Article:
"Eat Food. Not too much. Mostly Plants." That's the summary, and I'm a believer. Since reading Omnivore's Dilemma, I've been quite the fan of Michael Pollan's approach to food and nutrition. I'm not smart enough to keep up with all the new ideas of what's "healthy" and what's not -- and the conclusions seem to change day-to-day anyway . Scientists still know sooooo little after all, and Pollan reminds us that what's healthy is what our bodies evolved to eat over millions of years. Stick to food that your great-grandmother would recognize.
If you don't have time to read the entire book, the ideas in the book are well-summarized in his January 2007 New York Times essay. Here is my list of particularly interesting things I learned:
- The idea that you must eat a low fat diet (the so-called "Lipid hypothesis") is being increasingly discredited as researchers find that the type of fat you eat is more important than the amount. And guess what? Traditional food (milk, eggs, meat, etc.) is all good fat, but man-made food-like substances (margarine, low-fat anything) are pretty nasty. [see especially: See Frank B. Hu et al, Journal of American College of Nutrition, Vol. 20, 1, 5-19 (2001)]
- Our obsession with "health food" (Pollan calls it nutritionism) causes us to miss the forest for the trees. Paul Rozin is a U-Penn psychologist who puts this to the test, concluding that people think incorrectly that bananas, spinach, corn, alfalfa sprouts, or peaches are better for you on a deserted island than the high-protein or high-carbohydrate found in hot dogs and milk chocolate.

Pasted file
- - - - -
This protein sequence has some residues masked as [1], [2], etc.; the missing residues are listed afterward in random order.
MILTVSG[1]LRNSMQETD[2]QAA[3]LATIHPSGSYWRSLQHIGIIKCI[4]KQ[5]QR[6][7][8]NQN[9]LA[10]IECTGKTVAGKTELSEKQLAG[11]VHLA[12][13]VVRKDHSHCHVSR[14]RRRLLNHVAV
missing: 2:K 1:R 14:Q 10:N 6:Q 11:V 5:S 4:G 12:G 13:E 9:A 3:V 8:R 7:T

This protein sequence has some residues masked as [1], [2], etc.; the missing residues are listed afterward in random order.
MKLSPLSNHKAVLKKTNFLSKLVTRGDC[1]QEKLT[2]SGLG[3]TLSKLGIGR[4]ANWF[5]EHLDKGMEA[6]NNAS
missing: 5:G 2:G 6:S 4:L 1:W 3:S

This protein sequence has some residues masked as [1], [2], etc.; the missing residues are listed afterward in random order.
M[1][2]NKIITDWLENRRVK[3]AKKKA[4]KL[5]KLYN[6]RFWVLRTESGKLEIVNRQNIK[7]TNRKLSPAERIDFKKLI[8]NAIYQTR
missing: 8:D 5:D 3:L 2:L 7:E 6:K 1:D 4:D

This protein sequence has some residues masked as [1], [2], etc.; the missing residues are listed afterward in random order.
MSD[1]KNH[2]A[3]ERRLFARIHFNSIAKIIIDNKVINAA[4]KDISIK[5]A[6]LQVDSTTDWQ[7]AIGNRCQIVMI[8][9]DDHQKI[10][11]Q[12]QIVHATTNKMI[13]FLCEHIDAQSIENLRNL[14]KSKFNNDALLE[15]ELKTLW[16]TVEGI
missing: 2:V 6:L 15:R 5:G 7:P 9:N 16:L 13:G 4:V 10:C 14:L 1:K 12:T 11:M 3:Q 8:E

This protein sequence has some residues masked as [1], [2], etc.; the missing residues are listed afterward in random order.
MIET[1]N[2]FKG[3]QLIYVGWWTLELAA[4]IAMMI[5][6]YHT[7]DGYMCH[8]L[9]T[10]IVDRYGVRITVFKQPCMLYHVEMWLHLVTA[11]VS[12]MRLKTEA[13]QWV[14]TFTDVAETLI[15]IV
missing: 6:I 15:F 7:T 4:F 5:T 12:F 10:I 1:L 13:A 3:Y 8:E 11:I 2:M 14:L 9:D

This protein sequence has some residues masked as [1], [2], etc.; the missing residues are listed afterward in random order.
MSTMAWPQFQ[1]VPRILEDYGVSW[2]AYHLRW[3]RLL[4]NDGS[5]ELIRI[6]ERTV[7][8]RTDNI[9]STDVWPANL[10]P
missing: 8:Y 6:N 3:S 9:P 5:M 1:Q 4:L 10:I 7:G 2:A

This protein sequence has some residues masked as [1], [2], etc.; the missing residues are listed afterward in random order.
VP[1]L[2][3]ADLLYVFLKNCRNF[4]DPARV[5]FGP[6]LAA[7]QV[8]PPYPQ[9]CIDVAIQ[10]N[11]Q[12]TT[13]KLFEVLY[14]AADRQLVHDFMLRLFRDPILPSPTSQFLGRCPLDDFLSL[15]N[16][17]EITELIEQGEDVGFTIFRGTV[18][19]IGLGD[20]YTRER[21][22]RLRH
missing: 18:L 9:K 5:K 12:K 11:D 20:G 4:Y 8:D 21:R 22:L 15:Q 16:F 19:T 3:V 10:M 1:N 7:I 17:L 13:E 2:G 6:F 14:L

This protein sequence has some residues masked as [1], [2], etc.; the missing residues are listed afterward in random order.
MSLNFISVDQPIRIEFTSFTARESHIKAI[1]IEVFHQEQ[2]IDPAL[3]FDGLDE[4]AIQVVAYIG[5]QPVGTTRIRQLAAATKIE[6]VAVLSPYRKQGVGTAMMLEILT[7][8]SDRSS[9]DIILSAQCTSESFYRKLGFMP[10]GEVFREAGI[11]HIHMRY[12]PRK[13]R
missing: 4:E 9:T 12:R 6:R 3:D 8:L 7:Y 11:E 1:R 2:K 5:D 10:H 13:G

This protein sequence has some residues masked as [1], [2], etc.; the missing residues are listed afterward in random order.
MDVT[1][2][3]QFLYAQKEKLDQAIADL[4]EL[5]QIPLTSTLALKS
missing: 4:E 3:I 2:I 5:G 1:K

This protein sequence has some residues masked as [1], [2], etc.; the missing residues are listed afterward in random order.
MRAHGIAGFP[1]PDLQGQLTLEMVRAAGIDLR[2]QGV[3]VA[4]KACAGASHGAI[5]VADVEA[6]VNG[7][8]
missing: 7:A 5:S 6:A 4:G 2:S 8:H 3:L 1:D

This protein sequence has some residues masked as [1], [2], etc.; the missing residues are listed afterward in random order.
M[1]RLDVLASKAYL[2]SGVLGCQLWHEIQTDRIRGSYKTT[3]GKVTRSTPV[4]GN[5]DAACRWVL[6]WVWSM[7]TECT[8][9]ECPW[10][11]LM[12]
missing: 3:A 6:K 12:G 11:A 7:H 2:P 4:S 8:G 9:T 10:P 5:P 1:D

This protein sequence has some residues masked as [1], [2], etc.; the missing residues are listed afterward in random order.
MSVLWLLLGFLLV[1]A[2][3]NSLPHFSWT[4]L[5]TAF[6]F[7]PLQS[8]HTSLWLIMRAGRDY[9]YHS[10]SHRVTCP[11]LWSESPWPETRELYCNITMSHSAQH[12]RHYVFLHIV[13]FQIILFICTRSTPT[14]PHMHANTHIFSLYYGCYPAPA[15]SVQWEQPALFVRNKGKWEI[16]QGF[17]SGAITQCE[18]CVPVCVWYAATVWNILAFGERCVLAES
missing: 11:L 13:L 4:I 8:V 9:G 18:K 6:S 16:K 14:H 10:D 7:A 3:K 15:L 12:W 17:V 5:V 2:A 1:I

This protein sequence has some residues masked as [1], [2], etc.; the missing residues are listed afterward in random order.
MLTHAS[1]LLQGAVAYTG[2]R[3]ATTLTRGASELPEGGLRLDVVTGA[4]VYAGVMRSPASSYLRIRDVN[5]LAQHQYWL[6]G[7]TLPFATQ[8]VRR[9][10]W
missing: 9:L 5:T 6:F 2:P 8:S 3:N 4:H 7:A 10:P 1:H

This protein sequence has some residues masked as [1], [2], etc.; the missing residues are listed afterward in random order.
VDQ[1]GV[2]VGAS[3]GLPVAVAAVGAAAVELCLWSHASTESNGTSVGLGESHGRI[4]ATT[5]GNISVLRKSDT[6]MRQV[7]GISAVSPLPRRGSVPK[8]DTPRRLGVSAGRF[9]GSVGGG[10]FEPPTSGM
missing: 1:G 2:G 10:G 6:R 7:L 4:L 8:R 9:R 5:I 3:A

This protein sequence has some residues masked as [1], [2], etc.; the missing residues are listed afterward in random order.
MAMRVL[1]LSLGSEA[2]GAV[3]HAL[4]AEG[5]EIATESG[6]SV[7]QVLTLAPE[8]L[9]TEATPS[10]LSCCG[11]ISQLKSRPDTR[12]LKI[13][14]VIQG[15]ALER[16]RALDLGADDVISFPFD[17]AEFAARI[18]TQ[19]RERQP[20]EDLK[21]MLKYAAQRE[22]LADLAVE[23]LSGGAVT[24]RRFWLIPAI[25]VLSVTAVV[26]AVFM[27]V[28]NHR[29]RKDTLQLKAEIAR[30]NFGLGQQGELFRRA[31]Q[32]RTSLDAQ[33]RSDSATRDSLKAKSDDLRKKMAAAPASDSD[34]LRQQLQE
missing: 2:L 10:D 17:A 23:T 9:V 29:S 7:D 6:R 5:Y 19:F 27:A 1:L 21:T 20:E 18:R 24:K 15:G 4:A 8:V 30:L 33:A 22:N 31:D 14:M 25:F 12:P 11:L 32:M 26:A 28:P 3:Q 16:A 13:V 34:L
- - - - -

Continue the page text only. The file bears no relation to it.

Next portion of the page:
- I want to follow up on the ideas behind nutritional genomics, and in particular a book Pollan cites edited by Kaput and Rodriguez: Nutritional Genomics: Discovering the path to personalized Nutrition (John C. Wiley and Sons, 2006). See the article by Walter C. Willet "Pursuit of optimal diets"
- The nutritional value of produce has been declining since the 1950's (when the FDA started tracking this). You'd need 3 apples from today to get the same nutrition as one from the 1940's. See Journal of the American College of Nutrition 2004 669-82: Davis, Donald R et al "Changes in USDA Food Composition Data for 43 garden crops"
- Eat plants, mostly leaves (not seeds).
- Results of nutrition studies are hard to evaluate because the questionnaires are almost impossible for the subjects to fill out accurately. See Gladys Block (U-California Berkeley School of Public Health) who designed the nurses study and says these things are "a mess".
- Aborigines' health improves when they go back to a traditional diet [See study by Karin O'Dea]
- Wansink's diet suggestions in Mindless Eating (p. 194)
- Examples include: use smaller plates, keep the serving pot away from your plates
- Other web sites
Incidentally, Sam and others suggested I look at the New Yorker review this week, which discusses Pollan's book along with several other books I think are mostly silly overreactions by wolf-criers who don’t understand the free market. The idea that something must be done to “solve” a normal ages-old supply-demand issue is, I think, just naive and the people who do it are likely to cause more problems than they solve. Michael Pollan is right on, I think, in saying how those of us who care most about health should eat, but don't shove good food down the throats of people who disagree with us.